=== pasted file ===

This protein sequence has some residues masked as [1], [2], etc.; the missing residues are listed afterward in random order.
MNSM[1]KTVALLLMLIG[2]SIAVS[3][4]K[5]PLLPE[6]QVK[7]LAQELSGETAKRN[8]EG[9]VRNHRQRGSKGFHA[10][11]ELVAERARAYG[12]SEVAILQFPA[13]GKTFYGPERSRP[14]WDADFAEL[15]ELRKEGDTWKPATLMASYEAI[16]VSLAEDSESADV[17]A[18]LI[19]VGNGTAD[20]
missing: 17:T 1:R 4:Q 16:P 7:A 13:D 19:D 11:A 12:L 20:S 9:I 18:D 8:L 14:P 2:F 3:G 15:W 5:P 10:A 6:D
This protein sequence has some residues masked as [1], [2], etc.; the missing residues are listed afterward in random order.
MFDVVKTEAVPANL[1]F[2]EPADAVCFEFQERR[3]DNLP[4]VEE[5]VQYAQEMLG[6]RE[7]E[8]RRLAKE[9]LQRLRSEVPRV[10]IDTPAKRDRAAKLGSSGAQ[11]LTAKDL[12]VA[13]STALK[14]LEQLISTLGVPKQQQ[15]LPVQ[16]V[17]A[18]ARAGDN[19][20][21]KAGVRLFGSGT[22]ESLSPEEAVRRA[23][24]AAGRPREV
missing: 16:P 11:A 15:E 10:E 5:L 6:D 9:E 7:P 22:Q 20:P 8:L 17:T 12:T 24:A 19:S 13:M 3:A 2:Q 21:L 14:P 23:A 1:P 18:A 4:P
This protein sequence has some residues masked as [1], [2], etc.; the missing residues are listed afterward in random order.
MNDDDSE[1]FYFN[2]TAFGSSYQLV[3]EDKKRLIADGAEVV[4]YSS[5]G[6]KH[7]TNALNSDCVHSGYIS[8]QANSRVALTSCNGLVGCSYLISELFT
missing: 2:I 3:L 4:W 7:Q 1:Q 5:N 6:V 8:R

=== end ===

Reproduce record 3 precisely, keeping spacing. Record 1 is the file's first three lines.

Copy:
This protein sequence has some residues masked as [1], [2], etc.; the missing residues are listed afterward in random order.
MNDDDSE[1]FYFN[2]TAFGSSYQLV[3]EDKKRLIADGAEVV[4]YSS[5]G[6]KH[7]TNALNSDCVHSGYIS[8]QANSRVALTSCNGLVGCSYLISELFT
missing: 2:I 3:L 4:W 7:Q 1:Q 5:N 6:V 8:R